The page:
September 10, 2016
Chief Minister J Jayalalithaa announces Rs 2 crore cash award to Mariyappan Thangavelu for his Gold Medal winning leap of 1.89 meters. More cash awards are rolling in for this son of a vegetable vendor from a village in Salem district.
Chennai: One leap into history books with a jump of 1.89 meters at Rio Paralympics and Mariyappan Thangavelu got his entire family out of poverty – with the cash beginning to roll in few hours after he won the gold in high jump event at 2.52 a.m. on Saturday morning.
It was, at that time, his family –mother and younger brother Kumar Thangavelu and fellow villagers were glued to the television sets when Mariyappan lept to an awe-inspiring jump that secured gold for India – the first by an Indian in the high jump event.
At that moment, the family did hardly know anything about what was in store for them – monetarily till Tamil Nadu chief minister J Jayalalithaa made an announcement in the afternoon – a cash prize of Rs 2 crore, at par with Olympic medallists, to Mariyappan. But before this, the union sports ministry had already announced even as the Rio Paralympics was underway Rs 75 lakh to any gold medal winner.
So the moment, Mariyappan crossed the bar, his family was over of the poverty trap. Yes, there is a debt of some Rs three lakh over Mariyappan largely because of the loan they took to get sister married off. But all that is history now, with at least Rs 2.75 crore coming in, with just two announcements.
The way he has become an icon of sporting fraternity, with all the bigwigs like Sachin Tendulkar, Virender Sehwag, boxing superstar Vijendra Singh, sports commentators, celebrities and politicians alike tweeting congratulations to him, is all set to inspire an army of youngsters taking to sport.
More important, said a sports journalist, “these success stories will inspire many from the poor and deprived sections of the society to take up sports a bit more seriously. And be successful,. Because they have the hunger to achieve, which is sadly missing in the relatively well to do people who may or may not give all they have got to succeed in sports.
Chief minister Jayalalithaa said as much in her message announcing the cash award of Rs 2 crore to Mariyappan, “you have done both the nation and Tamil Nadu proud. Your achievement, overcoming several obstacles and hurdles, will inspire more and more children and youth to overcome adversities and to participate and strive for greater achievements. Kindly accept my heartiest congratulations on behalf of the people of Tamil Nadu on your splendid achievement. “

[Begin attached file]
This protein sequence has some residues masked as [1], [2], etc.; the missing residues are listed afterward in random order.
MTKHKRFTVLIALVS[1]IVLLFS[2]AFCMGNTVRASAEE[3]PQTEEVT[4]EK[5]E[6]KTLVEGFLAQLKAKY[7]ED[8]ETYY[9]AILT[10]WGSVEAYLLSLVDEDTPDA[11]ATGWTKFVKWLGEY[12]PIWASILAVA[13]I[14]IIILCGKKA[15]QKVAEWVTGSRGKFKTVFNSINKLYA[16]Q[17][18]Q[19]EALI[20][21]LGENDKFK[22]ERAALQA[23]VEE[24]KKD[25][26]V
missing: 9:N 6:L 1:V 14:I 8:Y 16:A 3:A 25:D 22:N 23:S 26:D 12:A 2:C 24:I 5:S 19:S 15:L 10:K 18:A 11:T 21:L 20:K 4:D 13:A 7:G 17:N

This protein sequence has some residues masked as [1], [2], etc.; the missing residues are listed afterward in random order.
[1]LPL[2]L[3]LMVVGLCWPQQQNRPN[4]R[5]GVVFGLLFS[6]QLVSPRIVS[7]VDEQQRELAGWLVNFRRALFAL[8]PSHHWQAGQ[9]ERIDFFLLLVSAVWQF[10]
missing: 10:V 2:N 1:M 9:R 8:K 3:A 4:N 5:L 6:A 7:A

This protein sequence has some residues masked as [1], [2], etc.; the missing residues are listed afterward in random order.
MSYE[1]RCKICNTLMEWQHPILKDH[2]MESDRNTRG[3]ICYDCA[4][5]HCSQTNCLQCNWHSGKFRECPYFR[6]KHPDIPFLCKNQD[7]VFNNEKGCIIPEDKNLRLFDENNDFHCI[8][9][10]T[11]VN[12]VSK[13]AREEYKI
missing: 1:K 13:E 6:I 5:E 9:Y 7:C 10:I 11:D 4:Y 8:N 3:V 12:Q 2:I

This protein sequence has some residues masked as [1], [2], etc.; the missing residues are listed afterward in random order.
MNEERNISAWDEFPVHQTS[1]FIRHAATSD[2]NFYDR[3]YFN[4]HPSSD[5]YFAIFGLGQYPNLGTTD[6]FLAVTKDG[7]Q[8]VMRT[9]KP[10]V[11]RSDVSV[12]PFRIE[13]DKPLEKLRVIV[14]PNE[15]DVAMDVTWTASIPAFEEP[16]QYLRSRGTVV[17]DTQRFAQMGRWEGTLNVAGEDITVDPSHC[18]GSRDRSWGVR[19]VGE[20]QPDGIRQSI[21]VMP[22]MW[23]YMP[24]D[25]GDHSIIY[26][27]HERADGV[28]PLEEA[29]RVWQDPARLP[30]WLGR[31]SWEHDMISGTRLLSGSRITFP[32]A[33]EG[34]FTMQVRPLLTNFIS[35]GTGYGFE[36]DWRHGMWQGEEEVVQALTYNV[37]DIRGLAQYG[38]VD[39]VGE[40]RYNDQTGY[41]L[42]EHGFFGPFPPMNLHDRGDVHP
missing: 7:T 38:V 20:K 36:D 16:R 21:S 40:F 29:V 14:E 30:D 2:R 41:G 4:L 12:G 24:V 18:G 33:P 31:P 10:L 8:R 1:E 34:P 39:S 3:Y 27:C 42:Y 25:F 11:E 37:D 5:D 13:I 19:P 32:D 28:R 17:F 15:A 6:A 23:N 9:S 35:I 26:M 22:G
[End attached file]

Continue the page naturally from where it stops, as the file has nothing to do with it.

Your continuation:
She said, “I am very happy to inform you that I have decided that the Government of Tamil Nadu will award you a cash prize of Rs.2 crores on par with Olympic Gold Medal winners from Tamil Nadu,” Jayalalithaa said conveying her decision to reward him and hoped that “his achievement stands as a beacon of hope for all those striving to achieve success in their chosen fields overcoming all odds.”
In his village of Periavadagampatti of Salem district Diwali celebrations began early in the morning once Mariyappan stood on the podium for the Gold Medal. His pictures, with tricolor wrapped around him, beamed on television, only increased the intensity of the celebrations that are still continuing.
His brother, Kumar, got busy from early on in the morning with Tamil news channel reporters and television crew making a beeline to their home – a one room tenement that Mariyappan, his mother and two brothers shared.
His mother, Saroja, sells vegetables and also works as a casual laborer to make ends meet. Mariyappan was just five when he lost a leg after being crushed under a state owned transport bus while playing outside his house.
His mother’s continued support and the big hearted fightback waged by Mariyappan bore fruit after some teachers and coaches spotted talent in his and nurtured him. He went about winning medial at school and college level events.
Mariyappan has finished his degree in Business Administration last year and has been trying for a regular job, but has not yet got lucky. In the meanwhile, last year, coach Satyaranayana from Bangalore took him under his wings and been training him for Paralympics.
“My brother was paid Rs 10,000 per month as stipend. He gave the entire money to my mother so that she can run the house,” Kumar said.
“We were watching live, the event. At precisely at 2.52 am, my brother lept to a gold medal. For us it meant the world,” Kumar said but added “we always were confident he would win a medal.”
“We were bursting crackers, distributing sweets and there was much merriment since then,” he said.
Saroja, who earns Rs 150 to Rs 200 per day, thanked everyone for supporting her boy. Mariyappan was shy and reserved type and would only let his performances talk.